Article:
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A Fashion Show On City Steps? New Event Shows Creative Ways To Interact With Stairways

Bike PGH
People gather at the top of a staircase on Pittsburgh's Northside. The city has nearly 800 sets of steps.

Pittsburgh has hundreds of sets of steps — more than any other city in the United States. A new event series, “The Steps We Take” will highlight these staircases with music, art and parties.

The multi-weekend gatherings in the West End, Troy Hill, Fineview and Polish Hill will all include public displays that incorporate the vertical nature of stairs. Historically, Pittsburgh’s steps have served as connectors from hilltop neighborhoods to lower-elevation communities, helping residents traverse the city’s tough terrain.

The four neighborhoods were chosen by Bike Pittsburgh and the city’s Office of Public Art earlier this year; community groups then picked a local artist to match what the neighborhood wanted to create. For example,  the Polish Hill Civic Association worked with artist Merritt Chase to create laser-cuttings of Polish designs.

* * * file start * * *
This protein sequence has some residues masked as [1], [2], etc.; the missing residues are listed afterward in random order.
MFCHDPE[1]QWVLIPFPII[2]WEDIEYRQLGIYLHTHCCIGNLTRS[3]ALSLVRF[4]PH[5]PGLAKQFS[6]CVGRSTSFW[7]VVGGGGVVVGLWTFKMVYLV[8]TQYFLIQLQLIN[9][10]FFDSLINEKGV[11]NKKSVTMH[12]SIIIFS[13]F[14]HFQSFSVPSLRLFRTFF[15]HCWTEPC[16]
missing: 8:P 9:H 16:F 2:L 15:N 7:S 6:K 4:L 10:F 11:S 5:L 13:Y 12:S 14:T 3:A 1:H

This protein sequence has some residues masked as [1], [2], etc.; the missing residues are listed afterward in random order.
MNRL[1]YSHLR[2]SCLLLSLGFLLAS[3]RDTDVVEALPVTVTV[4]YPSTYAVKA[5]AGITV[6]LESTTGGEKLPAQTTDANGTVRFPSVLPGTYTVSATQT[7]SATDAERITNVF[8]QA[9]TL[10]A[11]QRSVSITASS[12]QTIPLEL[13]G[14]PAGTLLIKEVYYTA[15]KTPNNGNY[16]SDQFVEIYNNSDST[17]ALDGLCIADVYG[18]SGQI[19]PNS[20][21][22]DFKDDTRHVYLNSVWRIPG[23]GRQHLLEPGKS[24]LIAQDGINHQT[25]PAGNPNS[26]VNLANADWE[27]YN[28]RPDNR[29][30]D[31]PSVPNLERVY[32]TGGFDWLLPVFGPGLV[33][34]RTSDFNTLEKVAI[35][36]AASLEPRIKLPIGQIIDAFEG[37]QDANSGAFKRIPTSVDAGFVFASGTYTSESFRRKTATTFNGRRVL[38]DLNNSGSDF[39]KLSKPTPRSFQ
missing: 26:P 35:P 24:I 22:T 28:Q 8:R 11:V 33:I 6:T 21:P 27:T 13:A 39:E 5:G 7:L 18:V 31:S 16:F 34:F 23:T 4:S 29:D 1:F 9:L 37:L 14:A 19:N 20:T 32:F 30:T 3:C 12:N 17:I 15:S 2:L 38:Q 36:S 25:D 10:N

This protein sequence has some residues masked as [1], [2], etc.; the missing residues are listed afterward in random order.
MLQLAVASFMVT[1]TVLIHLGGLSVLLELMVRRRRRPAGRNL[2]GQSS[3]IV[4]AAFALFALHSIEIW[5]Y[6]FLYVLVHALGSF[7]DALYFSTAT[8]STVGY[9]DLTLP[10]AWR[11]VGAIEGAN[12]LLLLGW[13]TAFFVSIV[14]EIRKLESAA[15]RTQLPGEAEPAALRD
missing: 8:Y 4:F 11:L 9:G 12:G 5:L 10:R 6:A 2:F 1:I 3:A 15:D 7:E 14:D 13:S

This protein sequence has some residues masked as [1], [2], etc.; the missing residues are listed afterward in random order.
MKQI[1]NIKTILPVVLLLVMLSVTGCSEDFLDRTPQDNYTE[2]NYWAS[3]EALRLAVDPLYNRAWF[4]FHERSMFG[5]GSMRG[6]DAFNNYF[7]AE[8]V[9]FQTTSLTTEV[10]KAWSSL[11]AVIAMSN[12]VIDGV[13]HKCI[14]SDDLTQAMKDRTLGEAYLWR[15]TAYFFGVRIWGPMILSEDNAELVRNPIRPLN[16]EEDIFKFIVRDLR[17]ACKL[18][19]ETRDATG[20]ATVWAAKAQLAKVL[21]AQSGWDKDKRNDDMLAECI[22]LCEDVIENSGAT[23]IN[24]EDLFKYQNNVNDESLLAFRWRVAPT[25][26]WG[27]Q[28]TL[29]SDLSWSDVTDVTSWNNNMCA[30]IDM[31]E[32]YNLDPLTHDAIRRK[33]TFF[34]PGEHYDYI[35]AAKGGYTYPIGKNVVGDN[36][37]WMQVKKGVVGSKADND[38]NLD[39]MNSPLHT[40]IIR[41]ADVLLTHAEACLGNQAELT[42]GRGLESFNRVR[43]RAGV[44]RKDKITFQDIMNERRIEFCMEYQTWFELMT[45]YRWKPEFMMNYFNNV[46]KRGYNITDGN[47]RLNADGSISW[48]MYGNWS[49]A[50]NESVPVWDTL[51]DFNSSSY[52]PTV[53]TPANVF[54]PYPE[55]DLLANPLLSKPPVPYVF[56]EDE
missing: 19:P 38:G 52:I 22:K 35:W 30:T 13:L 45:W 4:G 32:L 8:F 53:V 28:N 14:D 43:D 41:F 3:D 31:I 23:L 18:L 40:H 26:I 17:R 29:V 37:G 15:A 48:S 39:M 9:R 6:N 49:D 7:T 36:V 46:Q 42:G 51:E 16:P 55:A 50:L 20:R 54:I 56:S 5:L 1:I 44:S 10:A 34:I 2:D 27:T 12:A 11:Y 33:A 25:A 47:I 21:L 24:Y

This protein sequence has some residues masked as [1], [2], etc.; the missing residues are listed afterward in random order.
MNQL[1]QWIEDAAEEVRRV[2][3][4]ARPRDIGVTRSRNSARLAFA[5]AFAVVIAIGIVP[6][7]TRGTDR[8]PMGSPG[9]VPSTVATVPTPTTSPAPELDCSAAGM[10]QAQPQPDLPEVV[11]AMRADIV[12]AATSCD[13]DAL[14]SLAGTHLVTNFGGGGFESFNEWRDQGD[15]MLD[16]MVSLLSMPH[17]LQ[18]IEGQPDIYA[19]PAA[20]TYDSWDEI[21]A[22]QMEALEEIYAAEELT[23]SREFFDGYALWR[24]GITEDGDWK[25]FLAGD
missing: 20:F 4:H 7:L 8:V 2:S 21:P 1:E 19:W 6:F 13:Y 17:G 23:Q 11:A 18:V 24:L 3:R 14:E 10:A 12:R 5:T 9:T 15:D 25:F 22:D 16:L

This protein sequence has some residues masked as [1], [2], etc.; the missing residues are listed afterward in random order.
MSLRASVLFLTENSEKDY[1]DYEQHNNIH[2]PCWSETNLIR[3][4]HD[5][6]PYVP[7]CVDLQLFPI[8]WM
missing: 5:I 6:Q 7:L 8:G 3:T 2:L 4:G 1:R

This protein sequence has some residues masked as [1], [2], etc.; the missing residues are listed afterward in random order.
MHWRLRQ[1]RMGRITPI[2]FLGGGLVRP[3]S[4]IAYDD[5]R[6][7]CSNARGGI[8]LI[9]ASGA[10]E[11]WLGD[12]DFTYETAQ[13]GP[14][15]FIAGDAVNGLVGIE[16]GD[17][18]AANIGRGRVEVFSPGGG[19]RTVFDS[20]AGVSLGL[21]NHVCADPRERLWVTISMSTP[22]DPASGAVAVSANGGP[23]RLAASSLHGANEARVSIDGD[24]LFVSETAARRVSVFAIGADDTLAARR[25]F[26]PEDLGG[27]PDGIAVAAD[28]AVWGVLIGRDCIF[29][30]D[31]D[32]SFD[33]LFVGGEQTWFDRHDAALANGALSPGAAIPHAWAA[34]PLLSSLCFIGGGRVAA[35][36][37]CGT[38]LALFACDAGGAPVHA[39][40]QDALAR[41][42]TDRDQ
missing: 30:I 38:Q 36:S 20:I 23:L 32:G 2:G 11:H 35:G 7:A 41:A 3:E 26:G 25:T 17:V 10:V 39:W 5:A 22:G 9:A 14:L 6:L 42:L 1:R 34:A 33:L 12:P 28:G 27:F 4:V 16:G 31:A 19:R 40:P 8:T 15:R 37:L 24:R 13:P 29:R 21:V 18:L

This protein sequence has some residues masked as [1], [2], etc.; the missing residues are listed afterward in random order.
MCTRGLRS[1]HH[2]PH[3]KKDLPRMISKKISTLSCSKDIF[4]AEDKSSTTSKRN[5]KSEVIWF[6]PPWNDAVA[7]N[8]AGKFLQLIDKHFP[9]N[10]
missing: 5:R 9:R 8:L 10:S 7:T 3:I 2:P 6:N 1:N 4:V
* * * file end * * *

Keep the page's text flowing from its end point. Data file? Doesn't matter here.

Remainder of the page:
“You usually see [those designs] around that community,” said Alexandria Shewczyk of Bike Pittsburgh. “Each one is so unique and so custom to the community.” Polish Hill will hold the first event this Friday, Oct. 4.

Credit Bike PGH
The weekend events will include interactive art and block parties in an effort to draw attention to some of the city's crumbling staircases.

In Troy Hill, artists Danny Bracken and Erin Anderson collected residents’ accounts of the neighborhood’s history for inclusion in a mobile app. Visitors walking up the stairs and using the app will get to hear a resident’s memory of a specific place or experience in Troy Hill.

“You might pass by and an audio blip will pop up and say, ‘Hey, I went to school here at this old abandoned school building and now it’s this new thing,’” Shewcyzk said. “It’s really neat.”

The West End’s artist Bradford Mumpower coordinated a fashion show to take place on the neighborhood's stairways. In Fineview, visitors can interact with wearable art.

“It’s a really cool way to show these [stairs] still connect communities and we want to celebrate that,” Shewczyk said. “People love the stairs in Pittsburgh, it’s such a unique thing to our city.”

Many of the city’s stairs are in disrepair, and Shoezik says she hopes the projects will bring attention to the need for infrastructure improvements.

A full list of the Steps We Take events can be found here.